The Soloist: The Greatest Conference Tournament Performance Ever

"It was the finest three days of individual basketball that I've ever seen. It's the kind of performance you hope to witness. I've spoken to people who have seen every ACC tournament (42 years at the time), and they've said the same thing."  These are the words of former Wake Forest head coach Jeff Odom, who was describing the performance of Deacons legend Randolph Childress.  During the three days of 1995 ACC Tournament, Childress was more than just a basketball player, he was an artist who skillfully painted his masterpiece in succession.

So what did Randolph do?  The fuse was lit on Day One of the tournament with 8:40 remaining in the first half as ninth seeded Duke was leading Wake Forest 31-13.  Childress scored 20 of his team’s next 33 points to take a 46-45 lead into halftime.  He would continue his scoring barrage posting 40 sending the Deacs into a semifinal matchup against #11 ranked Virginia.

While suffering a dislocation on the pinky of his shooting hand, it seemed as if Virginia may have had Wake Forest’s number building a 10-point lead right before the break.  However it was Childress who decided to make the Cavaliers share in his pain.  Coupled with a very talented sophomore sidekick, one Tim Duncan, certainly helped matters as he added 20 points, 14 rebounds and six blocks.  But the spotlight shined brightest on Childress who finished with 30 points and seven assists.  The 77-68 victory propelled Wake into the tournament final against second seeded North Carolina.

Playing against a loaded Carolina squad featuring Jerry Stackhouse and Rasheed Wallace did not phase Childress whose gunslinger persona carried over from the previous two days.  The senior scored 37 points, including 17 of the final 19 which featured one of the most memorable crossovers in college basketball history.  Randolph’s ankle creaking crossover on Tar Heel point guard Jeff McInnis was wicked, but it was the gesture of telling him to get up right before draining a three that added the exclamation point.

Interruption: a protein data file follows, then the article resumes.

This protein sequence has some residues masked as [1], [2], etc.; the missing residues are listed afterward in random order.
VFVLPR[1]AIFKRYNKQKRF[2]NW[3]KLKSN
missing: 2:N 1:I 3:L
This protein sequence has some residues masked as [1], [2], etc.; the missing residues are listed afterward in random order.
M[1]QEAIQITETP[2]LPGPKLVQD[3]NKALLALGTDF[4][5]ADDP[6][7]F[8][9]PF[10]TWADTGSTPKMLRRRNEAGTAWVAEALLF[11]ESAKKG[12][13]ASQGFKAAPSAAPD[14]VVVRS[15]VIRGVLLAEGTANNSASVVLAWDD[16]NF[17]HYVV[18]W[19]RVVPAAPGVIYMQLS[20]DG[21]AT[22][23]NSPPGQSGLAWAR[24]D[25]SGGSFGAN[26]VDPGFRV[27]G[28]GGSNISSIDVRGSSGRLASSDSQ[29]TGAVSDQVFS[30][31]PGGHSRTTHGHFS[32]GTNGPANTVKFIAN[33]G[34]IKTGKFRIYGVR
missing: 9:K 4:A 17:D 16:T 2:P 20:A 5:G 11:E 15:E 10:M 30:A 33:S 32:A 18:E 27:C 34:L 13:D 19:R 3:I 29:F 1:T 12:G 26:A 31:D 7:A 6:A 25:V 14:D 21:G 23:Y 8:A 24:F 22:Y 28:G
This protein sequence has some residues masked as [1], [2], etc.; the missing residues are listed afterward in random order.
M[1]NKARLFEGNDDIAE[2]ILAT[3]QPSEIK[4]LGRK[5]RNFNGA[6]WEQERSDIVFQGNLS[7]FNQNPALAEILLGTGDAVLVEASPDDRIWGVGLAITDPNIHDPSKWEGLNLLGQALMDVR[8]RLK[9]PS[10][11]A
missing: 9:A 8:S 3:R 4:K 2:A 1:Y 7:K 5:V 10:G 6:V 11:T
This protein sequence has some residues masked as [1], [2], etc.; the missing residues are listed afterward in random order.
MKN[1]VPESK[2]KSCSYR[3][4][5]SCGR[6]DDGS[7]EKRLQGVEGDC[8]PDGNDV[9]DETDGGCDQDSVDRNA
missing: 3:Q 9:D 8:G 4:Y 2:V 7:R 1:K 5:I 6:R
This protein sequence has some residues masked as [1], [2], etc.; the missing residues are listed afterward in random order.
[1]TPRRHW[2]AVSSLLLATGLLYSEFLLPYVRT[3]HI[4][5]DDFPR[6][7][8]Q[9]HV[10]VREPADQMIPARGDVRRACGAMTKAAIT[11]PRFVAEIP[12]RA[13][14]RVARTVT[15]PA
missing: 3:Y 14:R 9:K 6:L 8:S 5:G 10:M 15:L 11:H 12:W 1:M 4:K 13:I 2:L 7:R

To add to the lore of his greatness, Childress capped off his incredible run with the game-winning jumper to capture the ACC Tournament crown.


So let's recap. That's 107 points (35.7 average along with 7 assists per), highlighted by 23 3-pointers (both tournament records), a career-high 40 point game, two comeback wins from double-digits, a highlight for the ages, and a game-winning jumper to win the championship…all while playing with a dislocated finger. Who has ever had a better run than this? On a personal note, this will always register to me as one of the greatest feats that I have witnessed. I was in the Greensboro Coliseum on those three days and remember how in awe every fan in the building was of what Childress did. In a year where eight players from the ACC went in the first round of the NBA Draft (including the three of the first four picks), no one could come close to holding a candle to the 6-2 guard out of Wake Forest.  


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